This video made the job of pitting dates super easy.  Be sure to cut the dates with either a wet knife or a knife coated with vegetable spray.

Since this is a "digestive biscuit," a way for Victorian English to get more fiber in their diets, I thought I'd run this recipe through my recipe software.  I made 28 biscuits from this recipe.  The nutritional data is:

Per Serving: 102 Cal (58% from Fat, 5% from Protein, 37% from Carb); 1 g Protein; 7 g Tot Fat; 4 g Sat Fat; 2 g Mono Fat; 10 g Carb; 1 g Fiber; 3 g Sugar; 17 mg Calcium; 0 mg Iron; 20 mg Sodium; 18 mg Cholesterol

That's 3 Point Plus on Weight Watchers.  That's pretty high for a snack, in my opinion.

Of course, many things are better with chocolate:
Biscuits and date balls with ganache

I had some ganache left over from a chocolate torte.  I asked the woman on the King Arthur Baker's Hotline if ganache would work for covering the biscuits and date balls.  She said that it wouldn't get hard enough; I should try just melted chocolate.  My husband's reply was, "Who cares, it's chocolate!!!" 

Of course, the nutritional information of the chocolate covered treats would differ from that stated above.  :)

If you want more information about this recipe, check out:


  1. Great looking cookies, I mean biscuits :) I was lazy and made them square. Thanks for sharing your recipe for Date spread. I love dates.

  2. Great looking cookies, I mean biscuits :) I was lazy and made them square. Thanks for sharing your recipe for Date spread. I love dates.

  3. Welcome to ABC!
    Loved the video - thank you for that. I don't think these cookies are quite like Mcvities "secret recipe" but my family and I also enjoyed them, especially with chocolate!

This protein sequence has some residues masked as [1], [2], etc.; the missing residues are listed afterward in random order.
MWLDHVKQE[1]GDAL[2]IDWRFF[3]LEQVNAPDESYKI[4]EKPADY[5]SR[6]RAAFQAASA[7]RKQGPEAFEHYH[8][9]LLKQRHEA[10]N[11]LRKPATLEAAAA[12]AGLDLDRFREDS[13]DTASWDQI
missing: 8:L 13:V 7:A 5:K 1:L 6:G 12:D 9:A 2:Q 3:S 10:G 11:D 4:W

4. They look great! I wondered why they are pricked -- glad you answered that. Now, the question remains why they're called "biscuits" -- that means twice baked!

  5. Welcome to the Avid Baker's. The biscuits look perfect especially the ones with the chocolate ganache. Loved the videos you posted. You are so right baking is a hobby that needs many accessories.

  6. Welcome to the group Judy! The biscuits look perfect.

  7. I love your writing Judy! So informative. Thank you for the special "Date Spread" recipe. I am going to have to give that a go!!

  8. Great post Judy! I love the photo of your filled cupboard. =)

  9. Nice to have you baking with us, Judy! Your cookies look delicious, and I had to laugh when I read about your research in the "digestive" part. I did the same, but part of my comments were censured by husband, as being too German ;)
    Thanks for sharing your date spread, I'll give it a try. I never care too much for dates alone, but the combination with the nuts sound good.

  10. What a lovely post! I enjoyed the video and you've inspired me to separate my baking supplies into separate cabinets. Looking forward to future challenges. Annette

  11. Thank you both so much! Yes, the date spread is really good. Hubby loved the date spread balls, covered in chocolate.

    Hanaa, doing squares is a great idea! Much faster. Wish I had thought of that.

    The biscuits were great, though!

  12. Thanks, Annette! LOL on the cabinets--it just makes it easier to fill up more cabinets with baking supplies.


  13. Thank you for the recipes Judy. I am going to make the date spread for sure, and probably the biscuits too. My mother used to make walnut date hermit cookies and they were my favorite cookie ever.

  14. Nice looking biscuits! The date spread sounds really good...I will definitely try!